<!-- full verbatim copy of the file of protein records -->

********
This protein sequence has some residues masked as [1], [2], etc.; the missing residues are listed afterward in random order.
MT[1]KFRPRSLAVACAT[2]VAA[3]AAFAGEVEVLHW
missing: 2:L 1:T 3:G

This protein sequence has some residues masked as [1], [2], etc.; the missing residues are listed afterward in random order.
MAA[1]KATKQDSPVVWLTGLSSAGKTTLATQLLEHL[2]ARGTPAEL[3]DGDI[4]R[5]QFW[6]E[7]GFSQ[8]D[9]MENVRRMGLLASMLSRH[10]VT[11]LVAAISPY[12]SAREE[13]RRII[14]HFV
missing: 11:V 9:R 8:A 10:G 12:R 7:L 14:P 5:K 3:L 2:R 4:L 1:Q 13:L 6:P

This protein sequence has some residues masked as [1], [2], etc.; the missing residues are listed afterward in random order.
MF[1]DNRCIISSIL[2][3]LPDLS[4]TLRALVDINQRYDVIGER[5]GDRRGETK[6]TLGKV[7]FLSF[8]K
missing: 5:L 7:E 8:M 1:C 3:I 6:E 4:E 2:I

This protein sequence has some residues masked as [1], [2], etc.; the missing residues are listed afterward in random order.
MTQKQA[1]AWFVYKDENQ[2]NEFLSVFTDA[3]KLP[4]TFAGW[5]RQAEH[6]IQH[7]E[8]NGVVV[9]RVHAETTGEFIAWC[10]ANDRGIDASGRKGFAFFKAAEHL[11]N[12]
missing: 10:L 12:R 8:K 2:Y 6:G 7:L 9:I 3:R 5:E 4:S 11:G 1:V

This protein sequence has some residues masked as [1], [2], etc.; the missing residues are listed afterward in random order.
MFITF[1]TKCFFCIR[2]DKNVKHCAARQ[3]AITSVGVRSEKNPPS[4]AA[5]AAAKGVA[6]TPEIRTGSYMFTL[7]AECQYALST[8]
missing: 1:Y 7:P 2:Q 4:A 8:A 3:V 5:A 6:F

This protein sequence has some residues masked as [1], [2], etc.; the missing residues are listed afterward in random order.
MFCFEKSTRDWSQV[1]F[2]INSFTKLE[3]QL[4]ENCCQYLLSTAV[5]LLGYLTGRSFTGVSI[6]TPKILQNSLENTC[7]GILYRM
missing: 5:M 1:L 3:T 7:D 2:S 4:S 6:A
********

This protein sequence has some residues masked as [1], [2], etc.; the missing residues are listed afterward in random order.
MT[1]KFRPRSLAVACAT[2]VAA[3]AAFAGEVEVLHW
missing: 2:L 1:T 3:G

This protein sequence has some residues masked as [1], [2], etc.; the missing residues are listed afterward in random order.
MAA[1]KATKQDSPVVWLTGLSSAGKTTLATQLLEHL[2]ARGTPAEL[3]DGDI[4]R[5]QFW[6]E[7]GFSQ[8]D[9]MENVRRMGLLASMLSRH[10]VT[11]LVAAISPY[12]SAREE[13]RRII[14]HFV
missing: 11:V 9:R 8:A 10:G 12:R 7:L 14:P 5:K 3:L 2:R 4:L 1:Q 13:L 6:P

This protein sequence has some residues masked as [1], [2], etc.; the missing residues are listed afterward in random order.
MF[1]DNRCIISSIL[2][3]LPDLS[4]TLRALVDINQRYDVIGER[5]GDRRGETK[6]TLGKV[7]FLSF[8]K
missing: 5:L 7:E 8:M 1:C 3:I 6:E 4:E 2:I

This protein sequence has some residues masked as [1], [2], etc.; the missing residues are listed afterward in random order.
MTQKQA[1]AWFVYKDENQ[2]NEFLSVFTDA[3]KLP[4]TFAGW[5]RQAEH[6]IQH[7]E[8]NGVVV[9]RVHAETTGEFIAWC[10]ANDRGIDASGRKGFAFFKAAEHL[11]N[12]
missing: 10:L 12:R 8:K 2:Y 6:G 7:L 9:I 3:R 5:E 4:S 11:G 1:V

This protein sequence has some residues masked as [1], [2], etc.; the missing residues are listed afterward in random order.
MFITF[1]TKCFFCIR[2]DKNVKHCAARQ[3]AITSVGVRSEKNPPS[4]AA[5]AAAKGVA[6]TPEIRTGSYMFTL[7]AECQYALST[8]
missing: 1:Y 7:P 2:Q 4:A 8:A 3:V 5:A 6:F

This protein sequence has some residues masked as [1], [2], etc.; the missing residues are listed afterward in random order.
MFCFEKSTRDWSQV[1]F[2]INSFTKLE[3]QL[4]ENCCQYLLSTAV[5]LLGYLTGRSFTGVSI[6]TPKILQNSLENTC[7]GILYRM
missing: 5:M 1:L 3:T 7:D 2:S 4:S 6:A